Luisa, A Brief Biography

Painting by Mona Nelson. Used with permission.

Jesus to Luisa: “Listen, I went around the earth over and over again, and beheld all souls one by one to find the lowliest of all. Among the many I found you, the humblest of all. I was charmed by your lowliness and I chose you.”

L. Piccarreta, Book of Heaven, Volume 12, March 23, 1921

It is not God’s way to leave things unfinished. Nor is it God’s way to concede to the enemy. God’s way is victory and triumph, love and fulfillment, joy and glory. Six thousand years after the fall of Adam, God means to restore humanity to the Order, the Place, and the Purpose for which we were created. He is doing this through the Gift of Living in the Divine Will, a pearl of inestimable value given to us through an extraordinary mystic and victim soul, Servant of God, Luisa Piccarreta.

Luisa Piccarreta was born in Corato, Italy on April 23, 1865. It was the Sunday after Easter, the day that would eventually come to be known as Divine Mercy Sunday. As Luisa was not expected to live, she was baptized on the same day, and because there was no one there present except her father, the priest was named as godparent. This was a true foreshadowing of the important role that priests would play in Luisa’s life and mission—by God’s design.

Luisa began to hear the voice of Jesus speaking to her at age nine, right after receiving her First Communion and Confirmation, which she received on the same day. At age 13 she had a vision in which she saw Jesus carrying his cross and surrounded by an angry mob. He looked at her and cried, “Soul, help me!” She was deeply moved, and from then on experienced a deep longing to suffer for Jesus and for souls. There followed a three-year period of intense testing—including demonic attacks—during which time Jesus regularly appeared to her, taught her, and took her on out-of-body excursions. At age 16, Luisa accepted the permanent mission of victim soul, which eventually led, with the permission of her confessor, to her being continuously confined to her bed for 64 years!

Luisa’s life was lived more in heaven than on earth, her mystical experiences almost continuous. While in these ecstasies, her body would remain rigid as stone and became so heavy that no one could move her. In fact, she appeared to be dead. In her writings, Luisa refers to this as her “usual state”. The only way she could be released was if a priest came to her home to bless her. For Luisa this was a great humiliation, but in this way, God ensured that the Church took notice of the saintly little mystic from Corato.

In the early days the priests were reluctant to do this as they thought she was just seeking attention and in one instance it was 18 days before a priest came to release her! During this time she did not eat or drink. In fact, for most of her life she could not eat at all, but lived only on the Eucharist. Her confessor ordered her to eat food once a day, which she did out of obedience, but she would immediately bring up the food, and extraordinarily, it came up looking as if it had never been chewed.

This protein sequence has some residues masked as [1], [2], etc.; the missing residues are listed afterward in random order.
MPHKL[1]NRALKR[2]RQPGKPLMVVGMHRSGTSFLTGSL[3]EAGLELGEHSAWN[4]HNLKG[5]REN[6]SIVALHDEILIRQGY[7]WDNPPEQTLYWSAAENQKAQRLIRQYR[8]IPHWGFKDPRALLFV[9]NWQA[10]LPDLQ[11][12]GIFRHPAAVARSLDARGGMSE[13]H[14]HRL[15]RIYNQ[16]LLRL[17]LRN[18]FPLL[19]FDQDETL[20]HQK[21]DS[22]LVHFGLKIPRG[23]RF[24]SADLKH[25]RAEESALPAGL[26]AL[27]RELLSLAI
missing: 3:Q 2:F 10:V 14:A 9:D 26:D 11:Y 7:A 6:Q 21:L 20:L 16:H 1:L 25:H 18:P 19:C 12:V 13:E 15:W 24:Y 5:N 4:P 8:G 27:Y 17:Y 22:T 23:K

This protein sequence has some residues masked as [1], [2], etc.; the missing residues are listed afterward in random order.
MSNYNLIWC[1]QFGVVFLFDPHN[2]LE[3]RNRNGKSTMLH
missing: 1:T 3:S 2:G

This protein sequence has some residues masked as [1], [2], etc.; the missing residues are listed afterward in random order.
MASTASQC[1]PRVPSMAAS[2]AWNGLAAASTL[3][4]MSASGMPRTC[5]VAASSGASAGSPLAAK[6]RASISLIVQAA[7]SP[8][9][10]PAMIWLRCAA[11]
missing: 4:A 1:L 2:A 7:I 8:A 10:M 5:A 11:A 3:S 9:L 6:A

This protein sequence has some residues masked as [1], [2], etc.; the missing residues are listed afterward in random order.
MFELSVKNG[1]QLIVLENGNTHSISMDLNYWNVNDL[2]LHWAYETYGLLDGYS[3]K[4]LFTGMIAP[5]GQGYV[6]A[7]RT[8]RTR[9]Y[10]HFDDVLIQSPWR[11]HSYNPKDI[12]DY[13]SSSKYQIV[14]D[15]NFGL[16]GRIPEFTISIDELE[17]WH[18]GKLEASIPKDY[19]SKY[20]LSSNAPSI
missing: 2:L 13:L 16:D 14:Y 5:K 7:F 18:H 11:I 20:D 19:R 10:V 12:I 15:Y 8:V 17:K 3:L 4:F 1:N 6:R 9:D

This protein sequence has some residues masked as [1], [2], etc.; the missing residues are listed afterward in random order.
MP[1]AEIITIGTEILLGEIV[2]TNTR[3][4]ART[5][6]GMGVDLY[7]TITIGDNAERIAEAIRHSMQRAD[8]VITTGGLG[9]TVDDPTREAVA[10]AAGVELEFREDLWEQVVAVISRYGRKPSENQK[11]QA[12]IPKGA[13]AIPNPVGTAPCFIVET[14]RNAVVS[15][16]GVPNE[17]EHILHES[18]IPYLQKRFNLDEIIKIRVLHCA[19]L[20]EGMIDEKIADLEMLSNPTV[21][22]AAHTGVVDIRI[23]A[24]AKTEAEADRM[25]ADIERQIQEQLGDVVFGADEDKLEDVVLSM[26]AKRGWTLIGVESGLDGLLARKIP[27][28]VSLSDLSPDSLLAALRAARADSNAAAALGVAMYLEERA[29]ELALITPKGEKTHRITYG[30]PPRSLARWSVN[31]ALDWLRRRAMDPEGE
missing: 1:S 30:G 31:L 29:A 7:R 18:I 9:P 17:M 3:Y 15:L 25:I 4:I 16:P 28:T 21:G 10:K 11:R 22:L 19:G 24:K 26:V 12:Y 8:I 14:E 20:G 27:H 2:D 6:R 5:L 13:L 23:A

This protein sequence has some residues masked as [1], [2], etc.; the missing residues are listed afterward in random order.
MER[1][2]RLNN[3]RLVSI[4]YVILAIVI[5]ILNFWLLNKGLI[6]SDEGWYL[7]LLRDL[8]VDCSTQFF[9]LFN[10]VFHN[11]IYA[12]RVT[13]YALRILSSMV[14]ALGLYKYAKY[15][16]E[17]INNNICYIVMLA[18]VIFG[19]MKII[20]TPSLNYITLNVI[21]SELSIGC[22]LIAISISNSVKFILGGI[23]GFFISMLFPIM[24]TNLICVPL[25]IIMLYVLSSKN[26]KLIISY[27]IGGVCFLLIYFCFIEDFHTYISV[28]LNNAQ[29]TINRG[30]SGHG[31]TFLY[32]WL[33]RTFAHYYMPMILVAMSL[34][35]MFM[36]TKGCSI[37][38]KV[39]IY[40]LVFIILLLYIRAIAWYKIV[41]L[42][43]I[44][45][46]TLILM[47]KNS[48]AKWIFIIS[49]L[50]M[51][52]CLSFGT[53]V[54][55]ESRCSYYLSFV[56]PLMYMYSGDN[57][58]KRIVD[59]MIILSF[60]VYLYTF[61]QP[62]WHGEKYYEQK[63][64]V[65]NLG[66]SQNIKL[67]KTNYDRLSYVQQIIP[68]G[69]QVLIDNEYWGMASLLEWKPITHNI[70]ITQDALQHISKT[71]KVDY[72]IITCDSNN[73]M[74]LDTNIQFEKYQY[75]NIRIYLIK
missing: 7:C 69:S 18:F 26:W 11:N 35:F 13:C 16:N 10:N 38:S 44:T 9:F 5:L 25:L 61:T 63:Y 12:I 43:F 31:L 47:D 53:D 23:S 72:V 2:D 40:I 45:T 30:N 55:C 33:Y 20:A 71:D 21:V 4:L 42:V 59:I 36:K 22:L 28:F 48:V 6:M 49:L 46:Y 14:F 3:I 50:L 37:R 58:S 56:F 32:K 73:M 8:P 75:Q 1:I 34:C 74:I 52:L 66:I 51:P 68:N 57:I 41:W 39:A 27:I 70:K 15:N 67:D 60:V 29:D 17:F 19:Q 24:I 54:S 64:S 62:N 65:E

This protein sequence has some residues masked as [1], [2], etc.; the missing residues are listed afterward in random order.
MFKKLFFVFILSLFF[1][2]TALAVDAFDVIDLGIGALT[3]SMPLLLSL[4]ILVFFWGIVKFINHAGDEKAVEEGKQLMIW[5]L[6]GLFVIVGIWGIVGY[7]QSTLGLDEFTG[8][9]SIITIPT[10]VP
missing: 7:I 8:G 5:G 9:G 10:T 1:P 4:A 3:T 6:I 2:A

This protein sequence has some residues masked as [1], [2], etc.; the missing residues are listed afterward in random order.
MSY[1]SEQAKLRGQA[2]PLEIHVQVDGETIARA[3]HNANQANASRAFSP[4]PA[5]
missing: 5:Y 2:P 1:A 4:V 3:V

Eventually the priests came to realize something exceptional was happening with Luisa, and at age 33 her confessor ordered her under strict obedience to record her experiences from the beginning. This obedience was one of the greatest crosses in her life, the worst of it recording her intimate mystical experiences with her Beloved.

Luisa had barely a first grade education, yet for some 40 years she recorded 36 volumes of the most sublime and deeply theological teachings. This only ended in 1938 when the obedience to write was lifted. Our Lord titled this body of work, “The Book of Heaven: The Call of the Creature to the Order, the Place and the Purpose for which He was Created by God”. Her other works include, “The Twenty-Four Hours of the Passion of Our Lord Jesus Christ”, and “The Virgin Mary in the Kingdom of the Divine Will”, “The Three Appeals”, as well as letters of counsel to others, which she continued to pen until her death.

Arguably the most important priest in her life was her extraordinary confessor, St. Hannibal (or Annibale) Maria di Francia, who was also the censor liborum of her early writings until his death in 1927. He wrote about Luisa: “Our Lord, who always makes the marvels of His love grow and grow, century after century, seems with this virgin, whom He calls the littlest one He found on earth, barren of every kind of education, to have wanted to form her into a perfect instrument for a mission so sublime, to which no other can compare. In other words, the mission of the Triumph of the Divine Will all over the earth in conformity to what is said in the Our Father: ‘Your Will be done on earth as It is done in Heaven.’”

St. Hannibal gave his own nihil obstat to the first 18 volumes of her writings, as well as “The Twenty-Four Hours of the Passion of Our Lord Jesus Christ”, and “The Virgin Mary in the Kingdom of the Divine Will”. (Archbishop G.M. Leo gave the imprimatur.) St. Hannibal zealously promoted and published them at great personal and financial cost. He was adamant that the writings be made known to the whole world. St. Hannibal was canonized in 2004 by Pope Saint John Paul II, and in 2010 Pope Benedict XVI had a large statue of St. Hannibal placed prominently outside the Vatican Basilica.

The efforts of St. Hannibal and many others to make these writing known were given a great boost when an official biography of Luisa was published by the Vatican Publishing House in 2015. Titled, Sun of My Will, it quickly sold out, a testament to the myriads of souls drawn to the writings of “Luisa la santa”, as those who met her came to call her. The biography was re-published in 2020.

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